Drying beads help Bangladesh farmers access better seed

In humid Bangladesh, finding reliable vegetable seed can be a challenge — a situation that can ruin a crop before a farmer’s hard work even begins. But Bangladesh seed companies are rapidly adopting a new technology that can improve seed germination and plant vigor, through improved seed processing and storage. Called “drying beads,” this reusable tool can help seed companies provide farmers with higher quality seed, improving the local seed industry and helping farmers maximize the potential of their own hard work.

Many of the country’s leading vegetable seed companies have adopted drying beads through a multi-part training led by Rhino Research and supported by the Feed the Future Innovation Lab for Horticulture, based at the University of California, Davis. Participating organizations include Lal Teer Seed Limited, Metal Seed, Getco, A. R. Malik & Co., Ispahani Agro Limited, Bangladesh Agricultural Development Corporation and others.

“We concluded that these beads are drying our seeds faster and deeper, obtaining a better quality that results in a longer storage potential, and all this with lesser costs,” said Tabith M. Awal of Lal Teer Seed Limited in Bangladesh. “Therefore Lal Teer made the executive decision to move ahead with implementing these beads for all our seeds and crops as soon as possible.”

This year, more than 200 tons of vegetable seed have been dried and stored with drying beads — helping an estimated 100,000 farmers in Bangladesh access quality seed.

The in-depth training, offered for a week at a time and repeated Continue reading Drying beads help Bangladesh farmers access better seed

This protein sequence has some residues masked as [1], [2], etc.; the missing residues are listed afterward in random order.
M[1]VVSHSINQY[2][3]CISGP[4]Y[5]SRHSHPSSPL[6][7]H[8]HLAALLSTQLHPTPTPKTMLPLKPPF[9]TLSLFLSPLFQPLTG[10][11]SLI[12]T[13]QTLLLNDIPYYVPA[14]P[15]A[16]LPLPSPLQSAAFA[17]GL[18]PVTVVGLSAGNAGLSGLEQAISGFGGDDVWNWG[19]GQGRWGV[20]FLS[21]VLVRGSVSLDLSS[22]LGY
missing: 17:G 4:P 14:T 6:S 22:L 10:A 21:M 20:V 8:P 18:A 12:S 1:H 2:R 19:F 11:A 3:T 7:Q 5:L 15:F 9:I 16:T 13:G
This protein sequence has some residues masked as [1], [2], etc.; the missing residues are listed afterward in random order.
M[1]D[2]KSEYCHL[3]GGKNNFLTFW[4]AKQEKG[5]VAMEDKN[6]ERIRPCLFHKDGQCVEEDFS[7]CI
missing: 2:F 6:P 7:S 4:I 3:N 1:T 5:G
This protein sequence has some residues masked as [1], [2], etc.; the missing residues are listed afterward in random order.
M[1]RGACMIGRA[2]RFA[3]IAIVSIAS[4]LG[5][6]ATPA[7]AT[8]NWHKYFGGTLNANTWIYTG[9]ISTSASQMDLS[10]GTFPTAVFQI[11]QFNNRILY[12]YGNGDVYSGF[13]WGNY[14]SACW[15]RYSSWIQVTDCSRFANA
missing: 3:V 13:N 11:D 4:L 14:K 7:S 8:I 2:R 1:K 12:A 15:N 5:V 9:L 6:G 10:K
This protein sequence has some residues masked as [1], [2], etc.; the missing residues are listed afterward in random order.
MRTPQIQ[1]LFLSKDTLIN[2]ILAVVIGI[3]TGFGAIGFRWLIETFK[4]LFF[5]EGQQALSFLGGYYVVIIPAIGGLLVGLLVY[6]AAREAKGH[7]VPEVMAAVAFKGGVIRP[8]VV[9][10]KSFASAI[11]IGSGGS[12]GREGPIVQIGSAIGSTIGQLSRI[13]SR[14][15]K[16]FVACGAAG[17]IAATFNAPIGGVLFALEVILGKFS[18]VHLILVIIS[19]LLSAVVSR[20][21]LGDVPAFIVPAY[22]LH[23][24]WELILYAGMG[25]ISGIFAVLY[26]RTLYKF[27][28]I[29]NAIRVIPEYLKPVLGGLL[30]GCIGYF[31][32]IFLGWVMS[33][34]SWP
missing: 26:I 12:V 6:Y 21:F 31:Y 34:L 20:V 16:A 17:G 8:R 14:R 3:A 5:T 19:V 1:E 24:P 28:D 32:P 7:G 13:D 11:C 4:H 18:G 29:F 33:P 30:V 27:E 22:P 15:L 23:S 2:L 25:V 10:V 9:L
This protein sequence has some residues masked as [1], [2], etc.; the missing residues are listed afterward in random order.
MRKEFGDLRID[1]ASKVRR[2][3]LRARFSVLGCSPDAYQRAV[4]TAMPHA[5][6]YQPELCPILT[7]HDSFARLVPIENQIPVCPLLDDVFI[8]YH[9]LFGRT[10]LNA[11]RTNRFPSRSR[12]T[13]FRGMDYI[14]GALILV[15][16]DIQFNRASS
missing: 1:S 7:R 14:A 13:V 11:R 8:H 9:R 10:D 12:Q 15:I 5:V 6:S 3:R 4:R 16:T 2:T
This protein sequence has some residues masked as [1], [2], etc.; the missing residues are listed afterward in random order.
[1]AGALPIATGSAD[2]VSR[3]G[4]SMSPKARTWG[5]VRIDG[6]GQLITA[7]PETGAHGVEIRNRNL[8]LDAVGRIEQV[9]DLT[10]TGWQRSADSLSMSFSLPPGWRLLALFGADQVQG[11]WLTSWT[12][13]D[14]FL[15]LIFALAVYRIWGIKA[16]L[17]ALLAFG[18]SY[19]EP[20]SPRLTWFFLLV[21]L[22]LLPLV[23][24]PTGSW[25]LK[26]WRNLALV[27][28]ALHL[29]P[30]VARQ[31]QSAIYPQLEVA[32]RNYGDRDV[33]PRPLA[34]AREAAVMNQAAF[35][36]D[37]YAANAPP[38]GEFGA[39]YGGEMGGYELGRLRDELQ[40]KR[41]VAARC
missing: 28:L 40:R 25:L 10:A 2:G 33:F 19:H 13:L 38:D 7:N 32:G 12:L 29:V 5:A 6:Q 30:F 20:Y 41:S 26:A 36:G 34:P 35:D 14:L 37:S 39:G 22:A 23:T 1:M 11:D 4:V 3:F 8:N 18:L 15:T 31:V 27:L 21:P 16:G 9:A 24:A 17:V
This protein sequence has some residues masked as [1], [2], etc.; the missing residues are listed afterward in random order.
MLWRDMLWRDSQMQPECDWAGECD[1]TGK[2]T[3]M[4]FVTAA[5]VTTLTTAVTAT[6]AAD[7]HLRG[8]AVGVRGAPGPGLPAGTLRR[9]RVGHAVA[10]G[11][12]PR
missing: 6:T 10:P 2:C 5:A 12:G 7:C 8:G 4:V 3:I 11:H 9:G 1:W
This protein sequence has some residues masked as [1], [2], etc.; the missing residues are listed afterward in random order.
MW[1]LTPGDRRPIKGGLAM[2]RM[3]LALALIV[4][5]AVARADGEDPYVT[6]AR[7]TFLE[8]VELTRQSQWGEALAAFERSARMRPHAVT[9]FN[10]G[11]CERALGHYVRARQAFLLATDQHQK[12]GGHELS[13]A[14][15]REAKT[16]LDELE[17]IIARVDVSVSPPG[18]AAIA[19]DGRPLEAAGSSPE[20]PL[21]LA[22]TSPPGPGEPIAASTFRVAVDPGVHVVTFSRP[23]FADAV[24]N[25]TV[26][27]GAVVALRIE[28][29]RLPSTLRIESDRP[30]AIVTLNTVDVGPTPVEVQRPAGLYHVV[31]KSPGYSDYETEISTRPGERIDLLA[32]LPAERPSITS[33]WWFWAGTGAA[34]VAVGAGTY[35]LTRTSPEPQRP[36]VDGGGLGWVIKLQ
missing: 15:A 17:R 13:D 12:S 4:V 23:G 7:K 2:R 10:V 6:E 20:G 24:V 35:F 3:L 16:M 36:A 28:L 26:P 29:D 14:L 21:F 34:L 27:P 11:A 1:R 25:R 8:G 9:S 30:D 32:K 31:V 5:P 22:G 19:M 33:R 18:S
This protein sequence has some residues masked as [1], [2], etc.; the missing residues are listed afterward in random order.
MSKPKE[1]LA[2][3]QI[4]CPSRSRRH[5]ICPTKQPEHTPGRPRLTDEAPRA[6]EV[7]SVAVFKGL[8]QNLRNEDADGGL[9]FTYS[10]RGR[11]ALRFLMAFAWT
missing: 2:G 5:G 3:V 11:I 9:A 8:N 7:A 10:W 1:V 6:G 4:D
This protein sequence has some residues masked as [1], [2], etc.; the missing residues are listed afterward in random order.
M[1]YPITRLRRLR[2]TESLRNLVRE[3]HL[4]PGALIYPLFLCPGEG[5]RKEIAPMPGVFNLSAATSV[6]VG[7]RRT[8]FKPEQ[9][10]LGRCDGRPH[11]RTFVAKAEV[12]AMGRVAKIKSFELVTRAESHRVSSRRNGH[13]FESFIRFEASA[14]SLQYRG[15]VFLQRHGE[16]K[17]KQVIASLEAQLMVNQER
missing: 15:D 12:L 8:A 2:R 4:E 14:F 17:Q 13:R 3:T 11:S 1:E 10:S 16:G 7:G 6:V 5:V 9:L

‘Dry chain’ partnership helps farmers store seed better

A version of this article originally appeared in the Feed the Future newsletter

A partnership between university scientists and a private technology company has sprouted both new concepts and new tools that can help vegetable farmers in developing countries access better seeds.

For many smallholder farmers, buying and trading vegetable seeds can be risky. The benefits of purchasing seed can be high, with improved crop varieties offering disease resistance, increased vigor and improved taste. But the risks of receiving poor-quality seed are also significant, particularly in tropical climates. Seed will deteriorate rapidly if it is not properly dried and stored. The resulting poor germination reduces yields, which for vegetable farmers can mean staggered harvests and inconsistent crop quality.

“If you buy seed and it’s all dead, you aren’t going to buy very much more seed,” says Kent Bradford, seed biologist at the University of California, Davis. “To get improved varieties into farmers’ hands, you must have a system where people can buy and trade seed successfully.” Continue reading ‘Dry chain’ partnership helps farmers store seed better